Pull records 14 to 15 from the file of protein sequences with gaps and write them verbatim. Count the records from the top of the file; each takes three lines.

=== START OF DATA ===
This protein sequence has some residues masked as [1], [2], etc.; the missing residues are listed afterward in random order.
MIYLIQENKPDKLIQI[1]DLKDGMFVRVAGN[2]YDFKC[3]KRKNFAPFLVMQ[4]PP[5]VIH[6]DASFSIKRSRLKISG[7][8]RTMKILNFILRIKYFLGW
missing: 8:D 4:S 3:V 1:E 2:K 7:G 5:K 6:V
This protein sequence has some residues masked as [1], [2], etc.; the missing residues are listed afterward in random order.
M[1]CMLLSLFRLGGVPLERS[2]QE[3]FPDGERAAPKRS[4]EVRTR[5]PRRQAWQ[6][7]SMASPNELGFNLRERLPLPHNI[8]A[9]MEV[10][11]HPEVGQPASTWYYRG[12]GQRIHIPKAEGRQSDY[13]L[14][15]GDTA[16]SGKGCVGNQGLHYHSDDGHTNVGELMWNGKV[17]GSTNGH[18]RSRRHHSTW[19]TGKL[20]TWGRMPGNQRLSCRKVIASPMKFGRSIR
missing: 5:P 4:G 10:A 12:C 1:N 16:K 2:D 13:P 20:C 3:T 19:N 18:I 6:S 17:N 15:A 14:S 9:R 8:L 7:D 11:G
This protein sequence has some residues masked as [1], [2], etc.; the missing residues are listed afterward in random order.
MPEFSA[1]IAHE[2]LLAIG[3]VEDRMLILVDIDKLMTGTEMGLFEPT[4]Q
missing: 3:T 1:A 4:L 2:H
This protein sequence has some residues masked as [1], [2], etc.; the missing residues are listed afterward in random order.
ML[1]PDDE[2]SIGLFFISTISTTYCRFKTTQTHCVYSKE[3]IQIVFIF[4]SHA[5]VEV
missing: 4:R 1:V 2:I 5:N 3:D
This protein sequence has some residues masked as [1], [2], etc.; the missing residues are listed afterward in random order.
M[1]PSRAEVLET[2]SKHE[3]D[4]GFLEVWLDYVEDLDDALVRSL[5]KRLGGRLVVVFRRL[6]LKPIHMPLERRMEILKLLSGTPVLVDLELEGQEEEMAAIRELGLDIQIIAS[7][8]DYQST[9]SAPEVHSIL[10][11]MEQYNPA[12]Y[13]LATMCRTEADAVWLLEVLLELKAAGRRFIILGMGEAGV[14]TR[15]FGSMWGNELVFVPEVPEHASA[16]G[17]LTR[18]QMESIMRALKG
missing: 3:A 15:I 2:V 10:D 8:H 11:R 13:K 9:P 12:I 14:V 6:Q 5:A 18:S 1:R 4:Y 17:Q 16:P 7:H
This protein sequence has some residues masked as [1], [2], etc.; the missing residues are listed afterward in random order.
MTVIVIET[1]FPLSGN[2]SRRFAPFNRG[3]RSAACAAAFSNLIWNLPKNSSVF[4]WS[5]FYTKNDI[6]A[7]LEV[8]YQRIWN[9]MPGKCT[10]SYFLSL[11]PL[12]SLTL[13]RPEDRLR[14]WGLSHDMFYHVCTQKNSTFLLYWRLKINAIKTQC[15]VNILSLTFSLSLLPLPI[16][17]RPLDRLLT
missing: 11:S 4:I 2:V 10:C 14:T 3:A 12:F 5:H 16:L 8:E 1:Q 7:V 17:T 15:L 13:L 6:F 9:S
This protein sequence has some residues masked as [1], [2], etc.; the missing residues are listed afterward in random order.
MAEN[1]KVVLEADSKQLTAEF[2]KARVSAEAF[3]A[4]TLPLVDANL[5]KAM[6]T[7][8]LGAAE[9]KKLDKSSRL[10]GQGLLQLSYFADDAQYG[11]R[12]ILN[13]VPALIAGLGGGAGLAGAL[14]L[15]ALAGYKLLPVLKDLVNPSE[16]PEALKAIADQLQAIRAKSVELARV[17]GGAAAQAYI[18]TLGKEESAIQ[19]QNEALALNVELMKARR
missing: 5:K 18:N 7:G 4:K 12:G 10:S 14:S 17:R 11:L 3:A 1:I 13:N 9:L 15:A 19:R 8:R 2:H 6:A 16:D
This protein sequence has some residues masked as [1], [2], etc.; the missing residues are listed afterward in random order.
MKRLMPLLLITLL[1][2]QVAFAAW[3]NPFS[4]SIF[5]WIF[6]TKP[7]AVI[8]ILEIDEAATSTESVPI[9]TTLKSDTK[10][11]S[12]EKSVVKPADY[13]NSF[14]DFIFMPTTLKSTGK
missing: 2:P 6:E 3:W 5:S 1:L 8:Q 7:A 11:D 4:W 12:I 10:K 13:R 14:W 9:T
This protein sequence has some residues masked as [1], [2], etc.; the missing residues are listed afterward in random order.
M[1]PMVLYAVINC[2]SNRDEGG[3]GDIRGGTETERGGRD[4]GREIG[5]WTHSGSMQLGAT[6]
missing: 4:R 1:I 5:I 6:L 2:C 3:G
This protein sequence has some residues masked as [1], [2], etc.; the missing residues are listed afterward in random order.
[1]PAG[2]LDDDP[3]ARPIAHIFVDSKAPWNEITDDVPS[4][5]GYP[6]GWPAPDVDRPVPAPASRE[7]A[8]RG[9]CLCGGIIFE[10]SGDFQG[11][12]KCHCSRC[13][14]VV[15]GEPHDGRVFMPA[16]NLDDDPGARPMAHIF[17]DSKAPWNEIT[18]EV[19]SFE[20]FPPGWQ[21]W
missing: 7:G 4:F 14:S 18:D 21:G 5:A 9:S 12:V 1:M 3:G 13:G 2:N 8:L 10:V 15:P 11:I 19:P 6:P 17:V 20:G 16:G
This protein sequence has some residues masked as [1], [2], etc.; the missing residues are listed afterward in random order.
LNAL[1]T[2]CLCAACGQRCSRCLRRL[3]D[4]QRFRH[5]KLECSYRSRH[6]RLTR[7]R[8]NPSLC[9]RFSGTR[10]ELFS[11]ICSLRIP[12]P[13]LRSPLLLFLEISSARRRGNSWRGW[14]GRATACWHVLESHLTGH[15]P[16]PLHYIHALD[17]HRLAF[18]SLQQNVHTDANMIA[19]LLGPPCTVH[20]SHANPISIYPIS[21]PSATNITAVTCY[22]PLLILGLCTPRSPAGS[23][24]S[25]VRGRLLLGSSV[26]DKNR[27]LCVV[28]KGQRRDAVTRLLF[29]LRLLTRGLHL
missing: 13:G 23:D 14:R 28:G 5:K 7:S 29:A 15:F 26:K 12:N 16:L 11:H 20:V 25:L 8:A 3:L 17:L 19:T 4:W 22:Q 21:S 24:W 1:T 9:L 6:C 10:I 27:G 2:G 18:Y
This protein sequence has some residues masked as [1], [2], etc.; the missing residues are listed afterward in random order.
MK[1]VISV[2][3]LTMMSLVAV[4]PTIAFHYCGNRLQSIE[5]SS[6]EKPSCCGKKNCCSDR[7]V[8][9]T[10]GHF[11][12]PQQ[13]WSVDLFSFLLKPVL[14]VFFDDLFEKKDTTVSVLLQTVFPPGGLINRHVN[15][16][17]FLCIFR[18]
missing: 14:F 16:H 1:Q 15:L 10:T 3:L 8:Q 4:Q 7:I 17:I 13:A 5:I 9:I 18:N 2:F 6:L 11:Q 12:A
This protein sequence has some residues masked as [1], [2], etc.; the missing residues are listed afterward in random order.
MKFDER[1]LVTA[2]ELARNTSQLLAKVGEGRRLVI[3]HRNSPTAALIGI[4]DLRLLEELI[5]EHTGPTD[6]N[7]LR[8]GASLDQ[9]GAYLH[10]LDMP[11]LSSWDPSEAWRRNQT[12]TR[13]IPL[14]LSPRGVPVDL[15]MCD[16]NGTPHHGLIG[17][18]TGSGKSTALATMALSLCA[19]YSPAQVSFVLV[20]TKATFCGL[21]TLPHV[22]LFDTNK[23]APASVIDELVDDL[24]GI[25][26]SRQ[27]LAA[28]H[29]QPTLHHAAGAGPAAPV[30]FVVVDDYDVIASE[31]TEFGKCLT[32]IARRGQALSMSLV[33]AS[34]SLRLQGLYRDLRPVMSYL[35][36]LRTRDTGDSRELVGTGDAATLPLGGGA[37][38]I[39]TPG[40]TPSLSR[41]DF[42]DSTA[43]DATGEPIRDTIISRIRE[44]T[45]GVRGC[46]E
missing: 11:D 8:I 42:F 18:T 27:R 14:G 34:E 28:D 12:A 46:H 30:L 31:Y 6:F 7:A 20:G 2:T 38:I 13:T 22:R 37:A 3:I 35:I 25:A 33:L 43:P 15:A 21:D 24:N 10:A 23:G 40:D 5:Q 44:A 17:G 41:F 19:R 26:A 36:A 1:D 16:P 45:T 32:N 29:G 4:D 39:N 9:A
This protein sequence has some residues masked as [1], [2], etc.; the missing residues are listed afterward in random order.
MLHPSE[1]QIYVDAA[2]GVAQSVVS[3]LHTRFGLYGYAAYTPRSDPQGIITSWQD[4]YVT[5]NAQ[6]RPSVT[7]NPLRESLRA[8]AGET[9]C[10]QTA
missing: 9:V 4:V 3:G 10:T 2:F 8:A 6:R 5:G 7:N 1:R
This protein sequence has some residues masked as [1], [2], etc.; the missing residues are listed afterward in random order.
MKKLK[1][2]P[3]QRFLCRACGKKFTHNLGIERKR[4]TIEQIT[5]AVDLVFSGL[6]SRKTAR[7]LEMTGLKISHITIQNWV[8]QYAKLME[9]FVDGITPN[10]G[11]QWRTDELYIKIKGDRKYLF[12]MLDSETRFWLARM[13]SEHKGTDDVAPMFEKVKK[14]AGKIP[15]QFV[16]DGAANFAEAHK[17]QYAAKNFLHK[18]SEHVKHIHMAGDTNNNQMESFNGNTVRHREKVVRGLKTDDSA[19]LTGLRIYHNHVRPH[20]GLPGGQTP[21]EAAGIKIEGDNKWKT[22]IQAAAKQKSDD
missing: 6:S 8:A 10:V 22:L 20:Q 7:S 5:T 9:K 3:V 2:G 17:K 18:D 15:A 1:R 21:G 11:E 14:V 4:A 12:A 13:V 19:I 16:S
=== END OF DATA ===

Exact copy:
This protein sequence has some residues masked as [1], [2], etc.; the missing residues are listed afterward in random order.
MLHPSE[1]QIYVDAA[2]GVAQSVVS[3]LHTRFGLYGYAAYTPRSDPQGIITSWQD[4]YVT[5]NAQ[6]RPSVT[7]NPLRESLRA[8]AGET[9]C[10]QTA
missing: 9:V 4:V 3:G 10:T 2:F 8:A 6:R 5:G 7:N 1:R
This protein sequence has some residues masked as [1], [2], etc.; the missing residues are listed afterward in random order.
MKKLK[1][2]P[3]QRFLCRACGKKFTHNLGIERKR[4]TIEQIT[5]AVDLVFSGL[6]SRKTAR[7]LEMTGLKISHITIQNWV[8]QYAKLME[9]FVDGITPN[10]G[11]QWRTDELYIKIKGDRKYLF[12]MLDSETRFWLARM[13]SEHKGTDDVAPMFEKVKK[14]AGKIP[15]QFV[16]DGAANFAEAHK[17]QYAAKNFLHK[18]SEHVKHIHMAGDTNNNQMESFNGNTVRHREKVVRGLKTDDSA[19]LTGLRIYHNHVRPH[20]GLPGGQTP[21]EAAGIKIEGDNKWKT[22]IQAAAKQKSDD
missing: 6:S 8:A 10:V 22:L 20:Q 7:S 5:T 9:K 3:V 2:G 17:K 18:D 15:A 1:R 21:G 11:E 14:V 4:A 12:A 13:V 19:I 16:S